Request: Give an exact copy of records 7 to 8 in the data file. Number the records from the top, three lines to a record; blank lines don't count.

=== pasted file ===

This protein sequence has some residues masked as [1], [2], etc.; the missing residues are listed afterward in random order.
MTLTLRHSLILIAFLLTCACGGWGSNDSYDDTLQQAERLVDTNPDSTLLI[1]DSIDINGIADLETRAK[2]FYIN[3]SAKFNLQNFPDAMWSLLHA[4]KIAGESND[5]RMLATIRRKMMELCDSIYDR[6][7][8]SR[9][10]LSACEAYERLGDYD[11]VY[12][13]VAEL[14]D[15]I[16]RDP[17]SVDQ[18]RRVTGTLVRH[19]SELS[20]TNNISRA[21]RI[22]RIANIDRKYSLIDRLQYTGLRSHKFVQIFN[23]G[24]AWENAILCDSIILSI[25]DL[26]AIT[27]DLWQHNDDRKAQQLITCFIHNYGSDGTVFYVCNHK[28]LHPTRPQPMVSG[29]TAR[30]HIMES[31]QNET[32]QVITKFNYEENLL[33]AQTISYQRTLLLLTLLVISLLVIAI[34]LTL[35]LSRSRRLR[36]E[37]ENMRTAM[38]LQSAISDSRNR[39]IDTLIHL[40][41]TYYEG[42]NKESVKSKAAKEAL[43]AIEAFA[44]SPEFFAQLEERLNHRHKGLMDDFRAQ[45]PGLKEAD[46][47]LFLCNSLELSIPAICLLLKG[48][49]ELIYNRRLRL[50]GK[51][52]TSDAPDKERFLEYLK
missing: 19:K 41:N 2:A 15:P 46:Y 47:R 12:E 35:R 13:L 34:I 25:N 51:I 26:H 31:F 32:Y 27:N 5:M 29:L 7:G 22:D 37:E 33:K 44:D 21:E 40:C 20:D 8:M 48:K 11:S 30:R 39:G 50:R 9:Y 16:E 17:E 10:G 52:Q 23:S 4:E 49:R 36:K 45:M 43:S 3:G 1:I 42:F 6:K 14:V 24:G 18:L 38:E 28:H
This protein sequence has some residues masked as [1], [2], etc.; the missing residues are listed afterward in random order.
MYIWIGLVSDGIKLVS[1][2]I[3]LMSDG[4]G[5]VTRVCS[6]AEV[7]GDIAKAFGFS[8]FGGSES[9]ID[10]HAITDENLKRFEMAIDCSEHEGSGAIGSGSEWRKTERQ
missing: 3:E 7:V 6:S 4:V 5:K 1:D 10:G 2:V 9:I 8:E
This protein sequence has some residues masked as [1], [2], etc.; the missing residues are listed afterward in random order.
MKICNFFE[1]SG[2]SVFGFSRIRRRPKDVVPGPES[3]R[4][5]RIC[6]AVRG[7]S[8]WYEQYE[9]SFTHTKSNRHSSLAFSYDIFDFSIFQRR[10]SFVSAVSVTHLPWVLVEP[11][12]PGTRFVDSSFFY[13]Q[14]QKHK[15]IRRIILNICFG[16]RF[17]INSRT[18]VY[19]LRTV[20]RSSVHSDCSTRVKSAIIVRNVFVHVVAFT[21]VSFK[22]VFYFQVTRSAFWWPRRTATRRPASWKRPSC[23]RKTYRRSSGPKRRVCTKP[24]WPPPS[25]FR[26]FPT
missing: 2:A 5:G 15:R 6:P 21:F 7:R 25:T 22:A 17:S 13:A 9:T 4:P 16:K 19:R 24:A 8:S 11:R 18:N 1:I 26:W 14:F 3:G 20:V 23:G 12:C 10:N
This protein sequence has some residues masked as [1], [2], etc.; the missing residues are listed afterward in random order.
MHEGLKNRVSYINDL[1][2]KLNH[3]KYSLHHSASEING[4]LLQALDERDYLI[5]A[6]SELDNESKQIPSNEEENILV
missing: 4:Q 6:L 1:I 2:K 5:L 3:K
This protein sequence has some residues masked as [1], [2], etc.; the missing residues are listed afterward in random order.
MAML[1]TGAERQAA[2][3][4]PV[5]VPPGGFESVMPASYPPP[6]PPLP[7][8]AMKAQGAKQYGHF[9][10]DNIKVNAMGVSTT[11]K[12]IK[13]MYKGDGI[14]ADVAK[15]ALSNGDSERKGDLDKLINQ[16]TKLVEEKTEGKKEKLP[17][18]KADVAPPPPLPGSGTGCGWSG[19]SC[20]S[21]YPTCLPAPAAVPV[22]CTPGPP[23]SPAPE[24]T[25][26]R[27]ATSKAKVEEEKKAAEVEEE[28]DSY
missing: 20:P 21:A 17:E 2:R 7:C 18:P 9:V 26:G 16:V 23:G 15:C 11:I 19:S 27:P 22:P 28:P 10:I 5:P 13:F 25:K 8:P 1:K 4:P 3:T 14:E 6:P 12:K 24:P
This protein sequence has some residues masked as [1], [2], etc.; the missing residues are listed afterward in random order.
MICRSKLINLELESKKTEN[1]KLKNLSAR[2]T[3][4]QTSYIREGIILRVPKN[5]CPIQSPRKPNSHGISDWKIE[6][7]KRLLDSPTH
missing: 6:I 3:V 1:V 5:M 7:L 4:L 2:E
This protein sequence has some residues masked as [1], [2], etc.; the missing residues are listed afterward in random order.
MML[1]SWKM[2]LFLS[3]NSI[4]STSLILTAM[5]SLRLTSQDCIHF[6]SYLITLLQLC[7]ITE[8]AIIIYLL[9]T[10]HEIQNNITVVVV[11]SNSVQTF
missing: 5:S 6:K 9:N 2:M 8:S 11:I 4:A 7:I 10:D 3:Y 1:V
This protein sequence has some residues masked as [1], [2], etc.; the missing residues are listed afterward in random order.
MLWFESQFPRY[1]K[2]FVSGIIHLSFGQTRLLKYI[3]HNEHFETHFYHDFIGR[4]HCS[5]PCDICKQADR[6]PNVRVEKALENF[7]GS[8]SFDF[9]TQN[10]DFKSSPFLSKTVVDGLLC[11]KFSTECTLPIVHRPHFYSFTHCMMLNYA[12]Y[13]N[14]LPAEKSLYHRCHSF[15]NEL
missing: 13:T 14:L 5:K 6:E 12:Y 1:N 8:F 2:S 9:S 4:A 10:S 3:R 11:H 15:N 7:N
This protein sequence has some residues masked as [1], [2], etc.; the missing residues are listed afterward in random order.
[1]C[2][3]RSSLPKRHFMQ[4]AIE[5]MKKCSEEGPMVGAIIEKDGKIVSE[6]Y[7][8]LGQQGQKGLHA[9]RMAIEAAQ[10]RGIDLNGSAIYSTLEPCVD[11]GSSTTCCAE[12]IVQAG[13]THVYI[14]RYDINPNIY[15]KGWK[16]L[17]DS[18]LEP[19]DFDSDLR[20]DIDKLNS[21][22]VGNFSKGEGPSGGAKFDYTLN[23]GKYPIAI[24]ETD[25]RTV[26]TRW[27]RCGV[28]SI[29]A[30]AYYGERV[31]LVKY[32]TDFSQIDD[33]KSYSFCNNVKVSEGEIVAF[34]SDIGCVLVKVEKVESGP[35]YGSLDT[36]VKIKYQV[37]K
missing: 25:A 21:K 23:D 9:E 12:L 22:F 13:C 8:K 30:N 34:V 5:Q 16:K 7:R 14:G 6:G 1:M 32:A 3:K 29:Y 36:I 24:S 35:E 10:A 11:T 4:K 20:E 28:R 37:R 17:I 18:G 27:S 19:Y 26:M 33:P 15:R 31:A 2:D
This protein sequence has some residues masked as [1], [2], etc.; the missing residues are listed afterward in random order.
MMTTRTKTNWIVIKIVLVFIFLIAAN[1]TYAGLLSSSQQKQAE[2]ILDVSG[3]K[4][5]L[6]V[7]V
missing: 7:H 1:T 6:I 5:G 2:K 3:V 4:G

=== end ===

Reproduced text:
This protein sequence has some residues masked as [1], [2], etc.; the missing residues are listed afterward in random order.
MML[1]SWKM[2]LFLS[3]NSI[4]STSLILTAM[5]SLRLTSQDCIHF[6]SYLITLLQLC[7]ITE[8]AIIIYLL[9]T[10]HEIQNNITVVVV[11]SNSVQTF
missing: 5:S 6:K 9:N 2:M 8:S 11:I 4:A 7:I 10:D 3:Y 1:V
This protein sequence has some residues masked as [1], [2], etc.; the missing residues are listed afterward in random order.
MLWFESQFPRY[1]K[2]FVSGIIHLSFGQTRLLKYI[3]HNEHFETHFYHDFIGR[4]HCS[5]PCDICKQADR[6]PNVRVEKALENF[7]GS[8]SFDF[9]TQN[10]DFKSSPFLSKTVVDGLLC[11]KFSTECTLPIVHRPHFYSFTHCMMLNYA[12]Y[13]N[14]LPAEKSLYHRCHSF[15]NEL
missing: 13:T 14:L 5:K 6:E 12:Y 1:N 8:F 2:S 9:S 4:A 10:S 3:R 11:H 15:N 7:N